Excellent condition. Certain weather types prevent the doors from fully closing.
Enpukuzan Toyokawa, Myogonji is a temple dedicated to the eleven headed Kannon and Dakiniten. Most of these temples were rebuilt in the Meiji era or even later, hence many of the products of these temples are from modern times. Worshipers traditionally are merchants.
Small shrine with a wooden sculpture of Jizo, standing with a jewel in one hand (which are missing), his staff (which is missing) in the other. Here he is represented as Danda Jizo, assisting those who are suffering in hell and saving small children from the wheel of rebirth. The paintings on the doors show naked children chased by demons in hell. Polychromed wood with delicate details. Metal madorla. Japan, late Edo period, around 1800.
Height zushi: ca. 7 ½ inches.
Paintings on the doors rubbed, hardware fragile but functional. Jizo’s hands and attributes missing, glue stains on his back and feet.
Rare subject. Painting on the left door shows a human pleading with a demon holding a giant club, while below a child is being led away by a female soul. The right hand door shows a large red demon with club, chasing a child, while mothers seem to be wailing.
Shrine with a wooden sculpture of Shichimen Daimyojin in sitting pose, one leg crossed over the other. She sits on the summit of mount Shichimen, one of her shoes by her side, holding a (golden) jewel in her left hand and another object, likely a key that is now missing, in her right hand. The wood decorated with gold and mineral colors. Metal mandorla behind her head, decorated with flaming jewels. Japan, late Edo period, late 18th century.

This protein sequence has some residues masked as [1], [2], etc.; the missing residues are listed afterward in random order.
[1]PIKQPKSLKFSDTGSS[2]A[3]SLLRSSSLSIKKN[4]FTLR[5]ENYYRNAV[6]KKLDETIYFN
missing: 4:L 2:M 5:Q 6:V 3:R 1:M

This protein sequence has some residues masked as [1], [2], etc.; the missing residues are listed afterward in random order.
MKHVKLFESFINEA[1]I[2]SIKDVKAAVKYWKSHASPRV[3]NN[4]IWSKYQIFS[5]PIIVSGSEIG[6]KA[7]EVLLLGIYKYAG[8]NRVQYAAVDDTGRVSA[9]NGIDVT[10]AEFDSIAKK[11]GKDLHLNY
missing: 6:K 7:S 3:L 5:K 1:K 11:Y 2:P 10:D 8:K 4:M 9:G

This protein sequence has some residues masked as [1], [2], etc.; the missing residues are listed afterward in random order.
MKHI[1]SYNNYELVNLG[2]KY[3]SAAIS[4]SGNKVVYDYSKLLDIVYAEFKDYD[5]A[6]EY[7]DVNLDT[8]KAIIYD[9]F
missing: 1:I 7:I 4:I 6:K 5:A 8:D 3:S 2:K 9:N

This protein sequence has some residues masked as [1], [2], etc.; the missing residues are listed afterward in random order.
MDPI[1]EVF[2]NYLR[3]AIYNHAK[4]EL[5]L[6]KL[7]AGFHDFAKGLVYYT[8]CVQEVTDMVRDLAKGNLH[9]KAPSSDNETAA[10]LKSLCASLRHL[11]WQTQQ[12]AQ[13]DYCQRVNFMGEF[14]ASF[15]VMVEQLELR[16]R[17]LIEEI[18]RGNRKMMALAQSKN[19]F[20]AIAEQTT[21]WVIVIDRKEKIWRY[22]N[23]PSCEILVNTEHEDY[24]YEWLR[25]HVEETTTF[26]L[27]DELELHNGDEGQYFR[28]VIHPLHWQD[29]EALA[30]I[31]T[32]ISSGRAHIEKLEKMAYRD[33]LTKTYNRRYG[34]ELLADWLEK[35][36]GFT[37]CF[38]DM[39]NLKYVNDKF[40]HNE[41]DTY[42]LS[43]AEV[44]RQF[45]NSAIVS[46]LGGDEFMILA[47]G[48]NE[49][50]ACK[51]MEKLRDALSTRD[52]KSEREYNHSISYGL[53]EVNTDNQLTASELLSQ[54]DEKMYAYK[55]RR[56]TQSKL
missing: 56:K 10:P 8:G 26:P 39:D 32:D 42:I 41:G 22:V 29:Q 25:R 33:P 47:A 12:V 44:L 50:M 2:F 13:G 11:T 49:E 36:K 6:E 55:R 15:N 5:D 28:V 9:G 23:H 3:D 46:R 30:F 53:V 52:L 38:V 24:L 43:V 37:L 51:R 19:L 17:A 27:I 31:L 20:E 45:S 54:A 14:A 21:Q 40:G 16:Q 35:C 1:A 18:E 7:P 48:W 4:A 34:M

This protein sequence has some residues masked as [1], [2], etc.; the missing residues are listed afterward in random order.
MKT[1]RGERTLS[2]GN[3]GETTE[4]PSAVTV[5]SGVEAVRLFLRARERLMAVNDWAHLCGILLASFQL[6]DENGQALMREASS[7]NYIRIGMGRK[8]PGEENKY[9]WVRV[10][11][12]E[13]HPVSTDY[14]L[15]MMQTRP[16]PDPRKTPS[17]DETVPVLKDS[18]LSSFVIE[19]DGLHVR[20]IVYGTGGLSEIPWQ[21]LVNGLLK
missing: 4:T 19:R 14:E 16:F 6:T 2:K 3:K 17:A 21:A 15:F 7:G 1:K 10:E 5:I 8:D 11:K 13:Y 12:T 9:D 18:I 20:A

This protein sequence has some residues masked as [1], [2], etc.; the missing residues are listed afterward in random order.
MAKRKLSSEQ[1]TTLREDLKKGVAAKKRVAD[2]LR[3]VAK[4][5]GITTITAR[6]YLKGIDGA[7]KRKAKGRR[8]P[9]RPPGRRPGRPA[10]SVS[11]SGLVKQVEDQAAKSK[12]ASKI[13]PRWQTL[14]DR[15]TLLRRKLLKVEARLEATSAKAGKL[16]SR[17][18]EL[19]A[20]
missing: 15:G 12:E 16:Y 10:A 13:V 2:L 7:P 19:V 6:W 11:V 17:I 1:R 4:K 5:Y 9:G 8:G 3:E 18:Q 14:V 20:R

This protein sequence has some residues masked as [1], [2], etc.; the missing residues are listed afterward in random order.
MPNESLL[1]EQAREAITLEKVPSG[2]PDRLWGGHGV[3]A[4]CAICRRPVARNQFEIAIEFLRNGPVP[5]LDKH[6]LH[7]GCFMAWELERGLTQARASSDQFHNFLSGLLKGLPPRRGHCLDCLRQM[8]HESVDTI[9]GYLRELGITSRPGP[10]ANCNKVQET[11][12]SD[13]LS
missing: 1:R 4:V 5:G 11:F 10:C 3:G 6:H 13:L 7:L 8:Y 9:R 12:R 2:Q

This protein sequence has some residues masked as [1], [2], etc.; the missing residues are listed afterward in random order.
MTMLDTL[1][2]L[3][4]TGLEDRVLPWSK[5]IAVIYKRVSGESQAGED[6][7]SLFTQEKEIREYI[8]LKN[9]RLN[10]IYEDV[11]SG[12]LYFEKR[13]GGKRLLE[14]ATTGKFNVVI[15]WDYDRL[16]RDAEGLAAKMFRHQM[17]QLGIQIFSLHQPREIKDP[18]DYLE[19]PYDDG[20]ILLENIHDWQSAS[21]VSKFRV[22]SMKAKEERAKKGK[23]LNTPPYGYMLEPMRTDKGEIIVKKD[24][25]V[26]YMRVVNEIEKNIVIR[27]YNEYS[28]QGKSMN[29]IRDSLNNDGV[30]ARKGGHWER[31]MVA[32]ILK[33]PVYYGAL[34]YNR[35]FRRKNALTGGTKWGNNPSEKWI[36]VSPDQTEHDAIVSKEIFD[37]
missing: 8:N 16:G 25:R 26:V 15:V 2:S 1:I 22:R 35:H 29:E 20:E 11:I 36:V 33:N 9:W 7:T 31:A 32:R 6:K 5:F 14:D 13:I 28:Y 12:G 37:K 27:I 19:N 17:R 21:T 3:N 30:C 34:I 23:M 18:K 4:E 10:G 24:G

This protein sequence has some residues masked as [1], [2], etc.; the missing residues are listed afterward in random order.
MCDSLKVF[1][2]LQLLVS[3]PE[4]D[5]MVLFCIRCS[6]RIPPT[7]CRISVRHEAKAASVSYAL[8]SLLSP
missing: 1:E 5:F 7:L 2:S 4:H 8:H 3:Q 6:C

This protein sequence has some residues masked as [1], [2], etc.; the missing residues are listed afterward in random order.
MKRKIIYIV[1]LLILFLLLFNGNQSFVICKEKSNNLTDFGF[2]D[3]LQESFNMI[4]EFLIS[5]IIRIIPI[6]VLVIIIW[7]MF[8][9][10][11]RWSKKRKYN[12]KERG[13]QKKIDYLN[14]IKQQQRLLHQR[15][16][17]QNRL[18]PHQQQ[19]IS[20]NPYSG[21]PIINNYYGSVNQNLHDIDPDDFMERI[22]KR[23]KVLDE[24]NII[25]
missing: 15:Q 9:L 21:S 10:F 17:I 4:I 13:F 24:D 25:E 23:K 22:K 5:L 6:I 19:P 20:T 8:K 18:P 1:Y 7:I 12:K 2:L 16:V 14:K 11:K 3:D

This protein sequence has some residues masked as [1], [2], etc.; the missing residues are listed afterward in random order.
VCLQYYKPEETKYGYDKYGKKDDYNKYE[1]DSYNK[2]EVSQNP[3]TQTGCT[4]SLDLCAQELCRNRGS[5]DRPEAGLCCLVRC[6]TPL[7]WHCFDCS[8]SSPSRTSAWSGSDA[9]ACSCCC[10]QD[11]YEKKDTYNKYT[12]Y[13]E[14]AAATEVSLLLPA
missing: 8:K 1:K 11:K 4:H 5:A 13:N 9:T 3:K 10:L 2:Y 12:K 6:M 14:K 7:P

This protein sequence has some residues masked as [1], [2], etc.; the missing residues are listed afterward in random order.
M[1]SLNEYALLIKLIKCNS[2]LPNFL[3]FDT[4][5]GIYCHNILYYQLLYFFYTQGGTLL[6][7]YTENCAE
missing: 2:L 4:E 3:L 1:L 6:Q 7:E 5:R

Height zushi: ca. 11 inches
Some cracks in the wood, flaking lacquer at the base, some cracks in the lacquer on the figure, stabilized with clear finish, all in all in stable condition
Shichimen Daimyojin is the protectress of Minobu, the site of temple Kuonji, general quarters of the Nichiren sect and burial place of the founder of the sect. Mount Shichimen is south of Minobu.
Kabuto maedate, or ornament that sits in the front of the Japanese helmet. St. Jacob’s shell. Gilded wood. Japan, 19th / 20th century.
H 7 ¾ inches, W 7 ½ inches.
Good condition, restored chip, some traces of usage.
Kabuto maedate, or ornament that sits in the front of the Japanese helmet. Stylized horns. Bronze with traces of gilding (mainly on back). Japan, 19th century.
H 6 inches, W 10 ¼ inches.
Good condition, few superficial scratches, repair on back.
Kabuto maedate, or ornament that sits in the front of the Japanese helmet. Dragonfly. Gilded iron. Japan, 20th century.
L ca. 6 ¾ inches.
Good condition, one leg damaged.
Kabuto maedate, or ornament that sits in the front of the Japanese helmet. Full body dragon with pearl. Gilded wood and metal wire. Japan, 19th/ 20th century.
L ca. 10 ½ inches.
Kabuto maedate, or ornament that sits in the front of the Japanese helmet. Five-petalled flower with four diamonds, family crest. Gilded wood. Japan, 20th century.
H 4 inches.